Hurt rider calls vehicle 'dangerous'

February 01, 1994|By Alan J. Craver | Alan J. Craver,Sun Staff Writer

A Columbia woman was driving an all-terrain vehicle that was "unusually dangerous" when it flipped backward and threw her off, her attorney argued in Howard Circuit Court yesterday.

But the lawyer for the ATV's distributor, Yamaha Motor Corp. USA, contended that the woman was not operating the vehicle properly in the July 1986 accident in which she was severely injured.

The arguments came during the first day of a trial of a lawsuit brought by Marcia Turner and her husband, Warren Turner, of the 10600 block of Vista Road in Columbia.

The Turners are seeking $9 million in damages against Yamaha of Cypress, Calif. The couple contends that the company sold them an unsafe and unstable vehicle, which caused the July 6, 1986, accident.

The Turners bought the 500-pound ATV in February 1986 at Maryland Yamaha, a Brooklyn Park dealership that is now closed. They paid about $2,400 for the vehicle.

Mrs. Turner, now 45, suffered a broken vertebrae in the crash, which occurred at her family's farm in Victoria, Va. She had to have metal rods implanted in her back to support her spine.

The woman, who had little experience in operating the Yamaha 225S, was cresting a 6-foot hill with a 17 degree incline when the ATV flipped over. She was traveling at about 5 mph.

Meridith Bond, a Knoxville, Tenn., attorney representing the Turners, told the jury that Yamaha is negligent for having sold a vehicle that is too difficult for the typical person to operate safely.

Mr. Bond faulted the ATV's short wheel-base, fixed axle, and its center of gravity. He also argued that the manual that Yamaha provided with the ATV was insufficient in its explanation of the vehicle's capabilities.

"The vehicle is defective and it is unusually dangerous," Mr. Bond said.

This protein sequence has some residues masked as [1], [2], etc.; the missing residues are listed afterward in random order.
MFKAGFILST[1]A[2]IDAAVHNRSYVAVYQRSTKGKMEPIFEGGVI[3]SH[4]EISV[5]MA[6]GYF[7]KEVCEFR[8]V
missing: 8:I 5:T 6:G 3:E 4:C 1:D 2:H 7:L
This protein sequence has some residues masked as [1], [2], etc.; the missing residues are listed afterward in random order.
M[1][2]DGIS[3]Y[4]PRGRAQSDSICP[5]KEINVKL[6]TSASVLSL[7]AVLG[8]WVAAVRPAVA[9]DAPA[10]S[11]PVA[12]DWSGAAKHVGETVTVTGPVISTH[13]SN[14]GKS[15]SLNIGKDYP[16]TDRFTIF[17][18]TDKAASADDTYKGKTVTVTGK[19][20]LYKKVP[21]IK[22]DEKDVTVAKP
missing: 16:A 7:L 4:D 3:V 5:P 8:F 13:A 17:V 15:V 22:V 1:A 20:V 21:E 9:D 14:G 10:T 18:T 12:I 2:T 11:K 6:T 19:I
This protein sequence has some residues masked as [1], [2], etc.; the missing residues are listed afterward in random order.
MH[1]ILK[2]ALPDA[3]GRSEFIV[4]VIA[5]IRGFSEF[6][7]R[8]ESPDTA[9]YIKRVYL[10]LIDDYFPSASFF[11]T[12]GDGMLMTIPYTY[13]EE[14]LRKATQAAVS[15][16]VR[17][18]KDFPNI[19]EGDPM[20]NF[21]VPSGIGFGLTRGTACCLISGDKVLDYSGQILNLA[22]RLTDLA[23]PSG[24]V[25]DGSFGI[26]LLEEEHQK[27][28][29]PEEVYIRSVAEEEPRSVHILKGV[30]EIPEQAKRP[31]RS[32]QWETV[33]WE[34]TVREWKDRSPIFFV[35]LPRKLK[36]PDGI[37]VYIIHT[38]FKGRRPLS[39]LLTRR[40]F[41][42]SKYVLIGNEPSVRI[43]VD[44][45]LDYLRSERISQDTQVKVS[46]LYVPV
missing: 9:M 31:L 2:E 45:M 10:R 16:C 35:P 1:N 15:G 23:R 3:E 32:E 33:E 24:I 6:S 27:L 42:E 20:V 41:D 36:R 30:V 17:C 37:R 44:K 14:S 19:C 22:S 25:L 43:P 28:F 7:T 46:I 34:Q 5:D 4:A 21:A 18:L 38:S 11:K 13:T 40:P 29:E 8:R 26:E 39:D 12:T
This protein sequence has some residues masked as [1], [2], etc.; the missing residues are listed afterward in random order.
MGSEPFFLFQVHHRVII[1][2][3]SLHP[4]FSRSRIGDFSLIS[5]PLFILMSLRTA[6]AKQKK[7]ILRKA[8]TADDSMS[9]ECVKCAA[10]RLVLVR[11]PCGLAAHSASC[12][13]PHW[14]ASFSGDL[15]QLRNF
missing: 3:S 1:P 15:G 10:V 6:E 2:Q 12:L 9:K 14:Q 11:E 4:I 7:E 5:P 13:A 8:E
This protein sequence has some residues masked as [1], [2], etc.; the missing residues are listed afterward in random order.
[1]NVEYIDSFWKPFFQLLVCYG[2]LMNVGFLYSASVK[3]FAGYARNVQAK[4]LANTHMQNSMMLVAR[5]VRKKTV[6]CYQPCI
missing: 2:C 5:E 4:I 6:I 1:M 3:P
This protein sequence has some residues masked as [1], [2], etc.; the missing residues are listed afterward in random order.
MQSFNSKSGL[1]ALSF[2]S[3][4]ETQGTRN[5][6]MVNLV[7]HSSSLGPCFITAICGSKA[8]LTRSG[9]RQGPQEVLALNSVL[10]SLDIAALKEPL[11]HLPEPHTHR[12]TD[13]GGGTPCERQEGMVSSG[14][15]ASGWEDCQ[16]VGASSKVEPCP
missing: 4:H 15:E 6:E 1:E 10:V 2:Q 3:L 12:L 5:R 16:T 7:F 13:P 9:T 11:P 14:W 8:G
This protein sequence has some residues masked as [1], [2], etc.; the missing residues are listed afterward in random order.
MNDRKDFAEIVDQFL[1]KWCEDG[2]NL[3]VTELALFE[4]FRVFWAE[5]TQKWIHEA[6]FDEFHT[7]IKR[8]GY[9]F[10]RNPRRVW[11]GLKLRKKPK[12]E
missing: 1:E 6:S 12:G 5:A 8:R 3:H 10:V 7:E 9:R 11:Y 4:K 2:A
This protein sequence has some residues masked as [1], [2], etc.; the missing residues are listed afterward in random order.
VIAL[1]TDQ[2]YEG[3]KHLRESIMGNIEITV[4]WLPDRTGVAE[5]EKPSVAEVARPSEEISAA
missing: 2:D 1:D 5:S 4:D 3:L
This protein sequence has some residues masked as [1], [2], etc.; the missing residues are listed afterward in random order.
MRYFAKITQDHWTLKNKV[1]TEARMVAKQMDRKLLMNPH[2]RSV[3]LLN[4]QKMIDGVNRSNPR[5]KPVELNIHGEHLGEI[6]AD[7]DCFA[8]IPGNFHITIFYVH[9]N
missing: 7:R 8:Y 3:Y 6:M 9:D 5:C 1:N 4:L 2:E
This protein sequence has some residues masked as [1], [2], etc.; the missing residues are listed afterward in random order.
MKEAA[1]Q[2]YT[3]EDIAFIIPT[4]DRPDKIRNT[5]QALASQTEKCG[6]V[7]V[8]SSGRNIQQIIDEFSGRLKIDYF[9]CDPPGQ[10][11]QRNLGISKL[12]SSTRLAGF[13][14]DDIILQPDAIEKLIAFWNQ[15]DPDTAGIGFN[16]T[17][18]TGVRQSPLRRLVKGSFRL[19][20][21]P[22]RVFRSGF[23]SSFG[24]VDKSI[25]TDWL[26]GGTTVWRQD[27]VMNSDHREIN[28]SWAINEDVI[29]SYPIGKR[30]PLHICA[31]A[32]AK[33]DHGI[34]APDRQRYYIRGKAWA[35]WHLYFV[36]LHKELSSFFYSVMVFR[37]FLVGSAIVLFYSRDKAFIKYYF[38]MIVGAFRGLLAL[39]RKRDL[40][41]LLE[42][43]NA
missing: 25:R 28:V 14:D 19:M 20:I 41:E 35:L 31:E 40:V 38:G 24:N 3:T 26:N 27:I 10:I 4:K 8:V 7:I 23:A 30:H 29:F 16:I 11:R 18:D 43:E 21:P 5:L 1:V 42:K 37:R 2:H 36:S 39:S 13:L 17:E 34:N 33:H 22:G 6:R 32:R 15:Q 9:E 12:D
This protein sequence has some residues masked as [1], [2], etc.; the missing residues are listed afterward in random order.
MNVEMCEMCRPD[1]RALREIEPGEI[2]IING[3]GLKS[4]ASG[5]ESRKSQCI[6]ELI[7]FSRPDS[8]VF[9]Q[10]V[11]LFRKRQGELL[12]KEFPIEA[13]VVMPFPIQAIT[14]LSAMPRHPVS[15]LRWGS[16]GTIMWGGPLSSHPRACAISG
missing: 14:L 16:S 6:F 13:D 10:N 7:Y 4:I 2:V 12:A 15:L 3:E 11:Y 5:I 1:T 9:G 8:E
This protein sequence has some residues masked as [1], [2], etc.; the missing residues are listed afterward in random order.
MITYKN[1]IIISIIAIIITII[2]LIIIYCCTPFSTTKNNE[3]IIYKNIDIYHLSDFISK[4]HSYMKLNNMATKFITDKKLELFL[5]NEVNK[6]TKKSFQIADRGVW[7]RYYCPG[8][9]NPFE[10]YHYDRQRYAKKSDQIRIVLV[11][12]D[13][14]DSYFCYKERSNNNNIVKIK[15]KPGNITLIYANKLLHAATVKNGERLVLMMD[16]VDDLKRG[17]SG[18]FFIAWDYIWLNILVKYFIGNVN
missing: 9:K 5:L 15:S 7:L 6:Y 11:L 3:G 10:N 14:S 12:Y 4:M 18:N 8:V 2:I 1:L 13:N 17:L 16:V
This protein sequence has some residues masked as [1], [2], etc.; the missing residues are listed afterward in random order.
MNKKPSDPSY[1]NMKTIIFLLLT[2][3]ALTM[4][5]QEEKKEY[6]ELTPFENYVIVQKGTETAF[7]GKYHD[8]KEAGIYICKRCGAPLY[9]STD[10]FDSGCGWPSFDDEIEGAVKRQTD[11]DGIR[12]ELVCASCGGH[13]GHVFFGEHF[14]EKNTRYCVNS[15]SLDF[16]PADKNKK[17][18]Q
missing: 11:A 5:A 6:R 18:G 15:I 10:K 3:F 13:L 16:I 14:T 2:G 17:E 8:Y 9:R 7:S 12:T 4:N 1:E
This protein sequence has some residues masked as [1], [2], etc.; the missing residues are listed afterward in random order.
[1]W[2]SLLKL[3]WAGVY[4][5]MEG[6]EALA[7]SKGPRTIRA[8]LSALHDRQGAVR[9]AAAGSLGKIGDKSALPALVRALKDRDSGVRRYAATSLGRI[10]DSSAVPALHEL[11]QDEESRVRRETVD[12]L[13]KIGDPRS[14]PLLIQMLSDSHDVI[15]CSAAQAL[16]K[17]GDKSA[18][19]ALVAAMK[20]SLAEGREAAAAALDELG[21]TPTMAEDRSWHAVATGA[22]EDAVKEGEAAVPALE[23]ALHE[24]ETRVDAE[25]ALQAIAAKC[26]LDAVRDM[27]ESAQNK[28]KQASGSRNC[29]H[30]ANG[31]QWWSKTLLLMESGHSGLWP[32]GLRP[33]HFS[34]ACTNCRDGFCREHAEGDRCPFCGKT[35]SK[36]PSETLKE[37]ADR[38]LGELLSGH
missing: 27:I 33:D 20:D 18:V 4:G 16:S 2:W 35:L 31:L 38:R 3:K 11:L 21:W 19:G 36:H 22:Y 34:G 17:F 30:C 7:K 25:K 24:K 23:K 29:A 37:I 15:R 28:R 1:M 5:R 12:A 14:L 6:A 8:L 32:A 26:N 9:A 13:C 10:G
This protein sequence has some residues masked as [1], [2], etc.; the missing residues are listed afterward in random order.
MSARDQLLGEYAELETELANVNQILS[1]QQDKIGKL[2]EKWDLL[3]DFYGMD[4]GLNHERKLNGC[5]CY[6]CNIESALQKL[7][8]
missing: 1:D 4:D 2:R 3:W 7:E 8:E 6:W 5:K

"They place a vehicle on the market without . . . any regard for human capabilities and limitations," he said. "It's an accident waiting to happen."

But Walter Smith Jr., a Washington attorney representing Yamaha, went through page after page of the company's manual showing how operators should drive the ATV.

He pointed out the manual's section that depicts the correct riding positions for operators driving on different terrains, including hills. He added that the dealership provided customers with riding tips and an operating guide for the ATV.

Mr. Smith told the jury that Mrs. Turner's husband and daughter drove the ATV at least 200 times -- including several times over the same hill where the accident occurred -- without any problems.

He argued that Mrs. Turner, and not the ATV, was the cause of the accident. He said the ATV is so stable that it could safely travel up a hill with a 40 percent incline.

The attorney suggested that Mrs. Turner gave the vehicle a "radical input" -- either changing gears, hitting the throttle or leaning improperly -- while going up the hill, causing it to flip backward.

Twenty-three witnesses, including numerous ATV experts, are expected to be called to testify at the trial before Judge Dennis Sweeney. The trial is expected to last about 10 days.

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